As a Bible teacher, I often find that Christians are totally mystified when it comes to reading the Old Testament. We know how to read the New Testament– that’s about Jesus and the church, so we’re on pretty solid footing there– but the Old? Battles, sacrifices. genealogies, weird stories and endless amounts of poetry? How do we even begin to understand what’s going on? You may as well take a line from those old maps and stick it on the Old Testament: “Here there be dragons.”

But our conviction is that all of God’s Word is for all of his people. You don’t need to be a scholar to interpret three quarters of your Bible. You can read–and understand– what God is telling you today.

There are a number of statements in the New Testament which clue us in to how the Old Testament should be understood. In John 5:39, Jesus tells the Pharisees “You search the Scriptures because you think that in them you have eternal life; and it is they that bear witness about me.” He says a little later on, “For if you believed Moses, you would believe me; for he wrote of me” (5:46). Paul affirms something similar when he says that Christ died and rose again “in accordance with the Scriptures” (1 Corinthians 15:3-4). Peter says that the prophets of the Old Testament were predicting the sufferings of Christ by the Spirit of Christ (1 Peter 1:10-12). So it’s clear that Jesus and his apostles think the Old Testament was written about him.

More than that, the apostles seem to think that the Old Testament was written for the church. Paul says in Romans 15 that “whatever was written in former times was written for our instruction, that through the endurance and through the encouragement of the Scriptures we might have hope” (Romans 15:4). He says in 1 Corinthians of the Jewish exodus that “these things happened to them as an example, but they were written down for our instruction, on whom the end of the ages has come” (1 Corinthians 10:11). This is what allows Paul to relate the Jews’ eating of manna and drinking water from a rock to the Lord’s Supper (1 Corinthians 10), to apply laws concerning oxen to the rights of a gospel minister (1 Corinthians 9), to call the church Isaac and the unbelieving world Ishmael (Galatians 4); it’s what allows Peter to give the Jew-Gentile church the designation given to Israel in the Old Testament, that we are “a royal priesthood, a holy nation” (1 Peter 2:9).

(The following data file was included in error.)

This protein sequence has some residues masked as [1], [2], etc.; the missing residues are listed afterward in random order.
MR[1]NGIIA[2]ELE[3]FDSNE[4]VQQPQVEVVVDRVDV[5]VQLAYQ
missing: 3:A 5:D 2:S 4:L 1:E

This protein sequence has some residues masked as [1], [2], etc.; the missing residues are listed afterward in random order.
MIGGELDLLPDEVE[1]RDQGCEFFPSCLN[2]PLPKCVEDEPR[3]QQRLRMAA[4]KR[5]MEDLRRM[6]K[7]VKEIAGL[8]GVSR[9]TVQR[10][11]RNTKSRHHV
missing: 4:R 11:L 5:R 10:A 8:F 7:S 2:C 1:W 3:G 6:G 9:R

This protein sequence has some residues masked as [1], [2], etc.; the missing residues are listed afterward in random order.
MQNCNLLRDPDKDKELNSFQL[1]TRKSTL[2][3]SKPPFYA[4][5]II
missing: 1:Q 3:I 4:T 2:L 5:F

What this means is that when you read your Bible, you can read all of it, not just your favorite bits, as God’s word to you. It’s all about Jesus, and it’s all for the church. This isn’t an abstract concept, by the way. It matters now. Have you ever started in on a one-year reading plan for your Bible and gotten bogged down in Leviticus, or Samuel, or Jeremiah, because it feels alien and draining rather than life-giving? Have you ever felt that a particular passage couldn’t possibly fit the rubric given in 1 Timothy, not profitable for teaching, reproof, correction, or training in righteousness? The truth is, the whole Bible exalts Christ for the benefit of the church. Therefore, it is our duty and delight to read the Old Testament in such a way that Christ is exalted and we are edified. This is not reading into the text; this is reading the entire text.